Global Parenting

     Raising children is no easy task. Ask any parent and you’ll hear tales of trials and tribulations you won’t believe. You’ll commiserate and secretly thank God that your own parenting problems pale by comparison. 

     Parenting should be easier in today’s world of ever-connected social media. Our children are always one text away even if they don’t always text back. My generation was so different. We went out to play in the morning and came home for dinner at night, with no cell phones, no texting, and no communication with our parents during the 8 to 10 hours we were away from home. Our parents didn’t give us a second thought as long as we came home for dinner.

     I have two children, each with their own unique set of challenges for me. My older son is a Boston news photographer ( a “camera person” although he corrects me every time I use that term). Working for a news television station, he is assigned to a different reporter every day. His moment to moment location depends on breaking news stories. I’d worry about him even if he was just assigned to New England news stories. His job has taken him everywhere from the Pulse nightclub shootings in Orlando, Florida to hurricane Florence in North Carolina to Santo Domingo where he filmed Big Papi’s shooter being escorted into a Dominican court house as an angry mob gathered around him. 

     Don’t get me wrong. I’m thrilled he is living his dream, chasing news stories and reporting from the front lines of whatever disaster appears on the horizon. For his dear old dad, it’s nerve-wracking to constantly worry about my son living life in the center of it all with only his video camera as a buffer between life and death as the news unfolds in front of him.

     I can only cross my fingers and pray, and wait for a call or text telling me my son is back safely at home with his wife and children. Luckily for him, he has a loving family to help him negate some of the horror stories he’s witnessed through his viewfinder. 

     My younger son, who is living and working in Tokyo, poses a different set of parenting challenges for me. Video phone calls are a great way to keep in touch, but they pale in comparison to being able to reach out and touch someone. I dispense as much fatherly advice as I can over the telephone. I’ve tried to commiserate with job changes and housing difficulties, not to mention language barriers and the stigmatism of being a foreigner in a country that prides itself on being intensely nationalistic since its inception thousands of years ago. I’ve gone through housing problems, illness, homesickness, weddings, and job changes, all discussed over cold, electronic phone lines. Even though love transcends all space and time, there’s nothing like a real hug between loved ones.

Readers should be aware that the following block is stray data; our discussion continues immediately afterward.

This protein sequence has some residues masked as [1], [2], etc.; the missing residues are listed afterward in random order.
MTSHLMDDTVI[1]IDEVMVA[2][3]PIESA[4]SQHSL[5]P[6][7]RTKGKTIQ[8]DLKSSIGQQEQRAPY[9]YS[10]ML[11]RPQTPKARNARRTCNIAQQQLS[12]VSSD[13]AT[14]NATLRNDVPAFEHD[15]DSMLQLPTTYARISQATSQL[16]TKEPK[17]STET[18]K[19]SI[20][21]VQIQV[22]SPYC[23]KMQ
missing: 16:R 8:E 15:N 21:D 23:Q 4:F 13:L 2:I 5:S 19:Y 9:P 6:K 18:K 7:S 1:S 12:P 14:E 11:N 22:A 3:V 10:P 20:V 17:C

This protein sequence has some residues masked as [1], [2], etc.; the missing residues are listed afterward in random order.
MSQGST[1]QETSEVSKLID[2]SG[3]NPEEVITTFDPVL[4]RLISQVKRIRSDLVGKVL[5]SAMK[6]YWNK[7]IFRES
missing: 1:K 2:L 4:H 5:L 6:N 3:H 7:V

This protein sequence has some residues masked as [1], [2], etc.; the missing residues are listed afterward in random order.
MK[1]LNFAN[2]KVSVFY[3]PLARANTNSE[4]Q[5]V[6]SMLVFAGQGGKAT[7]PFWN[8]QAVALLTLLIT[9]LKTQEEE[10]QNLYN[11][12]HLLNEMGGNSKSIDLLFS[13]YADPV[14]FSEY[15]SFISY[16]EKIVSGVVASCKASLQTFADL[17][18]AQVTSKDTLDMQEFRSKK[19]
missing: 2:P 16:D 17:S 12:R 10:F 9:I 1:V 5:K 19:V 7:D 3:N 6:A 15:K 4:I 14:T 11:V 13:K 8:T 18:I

Last week, my son called from Japan to say hello. When I asked what he had planned for the weekend, he told me there was a typhoon (hurricane to us Americans) approaching so he was staying indoors. I mistakenly Googled “Tokyo storm” when I hung up. The largest typhoon in Japan’s history was about to hit Tokyo, along with earthquakes and floods. 800,000 people were being evacuated from the city and I was sure my son was one of them. My panic got the best of me when I called the next morning and I couldn’t get an answer on the phone. The 13 hour time difference didn’t help. I left a message and said a prayer.

     Hours later, my son called back, a little groggy as he just woke up. 

     “The storm passed. I wasn’t evacuated. Earthquakes happen almost everyday here. In fact, the sun is out and it looks beautiful. Typhoons really clear the air,” he said casually. 

     I realize today’s world is different from the one I grew up in. I know people still live on the same street they were born on. I also know people who have children living, working and going to school all over the world, from Greece, to Spain, to France. I am blessed to have children who keep in touch with me regularly no matter where they are. For the most part. When they can. Usually just before I freak out knowing disaster has befallen them. 

     When I hear about a local disaster on the news, I pray my news photographer son wasn’t sent to the frontline. I prefer him not to be in harm’s way. When I hear of a disaster in another part of the world, my heart sinks hoping it didn’t happen in Japan. I know these circumstances are beyond my control. I try to focus on the positive but as anyone who is a parent knows, it’s not easy.

     I’d be a helicopter parent if I could. In my case, I’d need an actual helicopter to keep up with my children. For now, I’m satisfied with a random text that says “All Good”. Sometimes that’s all a parent needs to hear.

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